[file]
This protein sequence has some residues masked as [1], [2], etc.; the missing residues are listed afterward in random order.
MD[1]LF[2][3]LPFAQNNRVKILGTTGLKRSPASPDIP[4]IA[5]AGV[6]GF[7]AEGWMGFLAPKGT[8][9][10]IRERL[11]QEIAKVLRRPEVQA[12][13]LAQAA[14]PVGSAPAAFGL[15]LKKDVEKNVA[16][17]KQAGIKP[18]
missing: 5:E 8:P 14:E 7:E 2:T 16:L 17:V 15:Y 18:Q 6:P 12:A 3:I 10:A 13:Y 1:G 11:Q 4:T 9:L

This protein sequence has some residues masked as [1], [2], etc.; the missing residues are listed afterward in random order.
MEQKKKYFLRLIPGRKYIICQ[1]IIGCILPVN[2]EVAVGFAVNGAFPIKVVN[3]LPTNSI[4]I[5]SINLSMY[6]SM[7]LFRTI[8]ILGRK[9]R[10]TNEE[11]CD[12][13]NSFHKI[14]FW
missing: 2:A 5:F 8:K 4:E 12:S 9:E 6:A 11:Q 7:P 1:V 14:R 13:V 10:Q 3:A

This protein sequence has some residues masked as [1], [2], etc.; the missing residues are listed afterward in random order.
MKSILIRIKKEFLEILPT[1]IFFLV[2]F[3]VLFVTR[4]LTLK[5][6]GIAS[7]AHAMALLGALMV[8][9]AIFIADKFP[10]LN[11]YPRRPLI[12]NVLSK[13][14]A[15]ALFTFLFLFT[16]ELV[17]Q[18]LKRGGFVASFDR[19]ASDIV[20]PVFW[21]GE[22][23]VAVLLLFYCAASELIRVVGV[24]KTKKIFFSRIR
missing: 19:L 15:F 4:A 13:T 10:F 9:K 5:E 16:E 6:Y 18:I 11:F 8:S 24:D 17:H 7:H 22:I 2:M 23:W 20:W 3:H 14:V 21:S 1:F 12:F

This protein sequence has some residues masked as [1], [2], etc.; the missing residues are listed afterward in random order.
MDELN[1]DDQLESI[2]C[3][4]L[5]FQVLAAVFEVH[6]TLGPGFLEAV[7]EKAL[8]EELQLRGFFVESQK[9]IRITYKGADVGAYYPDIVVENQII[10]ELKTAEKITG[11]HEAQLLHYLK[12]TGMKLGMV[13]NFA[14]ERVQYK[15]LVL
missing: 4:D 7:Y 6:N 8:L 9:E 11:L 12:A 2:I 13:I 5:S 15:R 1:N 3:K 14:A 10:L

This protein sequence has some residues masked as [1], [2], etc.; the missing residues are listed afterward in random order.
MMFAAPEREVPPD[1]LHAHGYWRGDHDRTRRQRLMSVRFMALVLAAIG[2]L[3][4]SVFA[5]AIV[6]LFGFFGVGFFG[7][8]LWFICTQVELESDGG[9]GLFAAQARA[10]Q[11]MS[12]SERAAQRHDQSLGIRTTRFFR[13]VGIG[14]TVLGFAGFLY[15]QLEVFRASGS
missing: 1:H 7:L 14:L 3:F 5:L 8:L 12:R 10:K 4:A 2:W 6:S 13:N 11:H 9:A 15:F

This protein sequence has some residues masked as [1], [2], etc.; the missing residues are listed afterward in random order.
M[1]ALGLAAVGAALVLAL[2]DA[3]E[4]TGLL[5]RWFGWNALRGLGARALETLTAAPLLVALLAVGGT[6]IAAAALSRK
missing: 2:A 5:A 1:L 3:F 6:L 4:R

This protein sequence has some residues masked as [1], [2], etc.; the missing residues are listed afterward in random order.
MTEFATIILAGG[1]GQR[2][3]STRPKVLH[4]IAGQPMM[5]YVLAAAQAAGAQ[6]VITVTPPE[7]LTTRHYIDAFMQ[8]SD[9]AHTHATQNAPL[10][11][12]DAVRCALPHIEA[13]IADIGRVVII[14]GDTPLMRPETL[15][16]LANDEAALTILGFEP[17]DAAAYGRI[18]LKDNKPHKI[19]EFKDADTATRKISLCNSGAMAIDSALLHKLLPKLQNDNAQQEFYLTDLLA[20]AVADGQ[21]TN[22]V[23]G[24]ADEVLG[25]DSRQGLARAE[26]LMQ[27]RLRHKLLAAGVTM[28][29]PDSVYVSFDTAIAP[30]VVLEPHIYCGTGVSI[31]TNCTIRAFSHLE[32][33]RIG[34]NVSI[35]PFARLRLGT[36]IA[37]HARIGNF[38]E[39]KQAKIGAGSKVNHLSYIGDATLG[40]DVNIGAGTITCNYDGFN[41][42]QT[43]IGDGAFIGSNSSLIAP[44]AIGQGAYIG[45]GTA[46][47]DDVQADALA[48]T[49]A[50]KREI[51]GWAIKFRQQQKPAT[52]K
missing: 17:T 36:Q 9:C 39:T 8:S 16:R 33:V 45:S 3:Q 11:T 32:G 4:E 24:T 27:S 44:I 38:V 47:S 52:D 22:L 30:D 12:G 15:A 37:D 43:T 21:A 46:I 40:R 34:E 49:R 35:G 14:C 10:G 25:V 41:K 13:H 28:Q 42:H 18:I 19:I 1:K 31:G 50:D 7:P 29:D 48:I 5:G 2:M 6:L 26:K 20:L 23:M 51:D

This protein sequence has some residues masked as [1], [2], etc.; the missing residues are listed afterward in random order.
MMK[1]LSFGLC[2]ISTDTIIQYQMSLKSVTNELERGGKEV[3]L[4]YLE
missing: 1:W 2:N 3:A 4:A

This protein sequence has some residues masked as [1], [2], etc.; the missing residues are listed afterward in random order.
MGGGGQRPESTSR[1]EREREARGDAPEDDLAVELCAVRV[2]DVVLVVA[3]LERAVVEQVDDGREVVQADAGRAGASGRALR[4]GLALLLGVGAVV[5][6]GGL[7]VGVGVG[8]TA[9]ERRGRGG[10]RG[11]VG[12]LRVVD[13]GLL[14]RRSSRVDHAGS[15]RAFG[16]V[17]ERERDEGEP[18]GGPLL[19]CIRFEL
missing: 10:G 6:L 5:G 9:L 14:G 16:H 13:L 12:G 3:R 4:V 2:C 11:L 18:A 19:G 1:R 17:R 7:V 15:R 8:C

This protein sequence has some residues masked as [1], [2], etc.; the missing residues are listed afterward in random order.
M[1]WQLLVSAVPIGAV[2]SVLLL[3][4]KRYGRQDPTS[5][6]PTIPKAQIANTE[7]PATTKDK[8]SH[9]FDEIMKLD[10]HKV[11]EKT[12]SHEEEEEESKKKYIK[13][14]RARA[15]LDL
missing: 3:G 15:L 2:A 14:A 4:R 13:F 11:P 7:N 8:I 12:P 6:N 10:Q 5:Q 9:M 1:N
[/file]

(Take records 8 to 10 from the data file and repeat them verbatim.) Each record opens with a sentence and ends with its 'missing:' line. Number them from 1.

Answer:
This protein sequence has some residues masked as [1], [2], etc.; the missing residues are listed afterward in random order.
MMK[1]LSFGLC[2]ISTDTIIQYQMSLKSVTNELERGGKEV[3]L[4]YLE
missing: 1:W 2:N 3:A 4:A

This protein sequence has some residues masked as [1], [2], etc.; the missing residues are listed afterward in random order.
MGGGGQRPESTSR[1]EREREARGDAPEDDLAVELCAVRV[2]DVVLVVA[3]LERAVVEQVDDGREVVQADAGRAGASGRALR[4]GLALLLGVGAVV[5][6]GGL[7]VGVGVG[8]TA[9]ERRGRGG[10]RG[11]VG[12]LRVVD[13]GLL[14]RRSSRVDHAGS[15]RAFG[16]V[17]ERERDEGEP[18]GGPLL[19]CIRFEL
missing: 10:G 6:L 5:G 9:L 14:G 16:H 13:L 12:G 3:R 4:V 2:C 11:L 18:A 19:G 1:R 17:R 7:V 15:R 8:C

This protein sequence has some residues masked as [1], [2], etc.; the missing residues are listed afterward in random order.
M[1]WQLLVSAVPIGAV[2]SVLLL[3][4]KRYGRQDPTS[5][6]PTIPKAQIANTE[7]PATTKDK[8]SH[9]FDEIMKLD[10]HKV[11]EKT[12]SHEEEEEESKKKYIK[13][14]RARA[15]LDL
missing: 3:G 15:L 2:A 14:A 4:R 13:F 11:P 7:N 8:I 12:P 6:N 10:Q 5:Q 9:M 1:N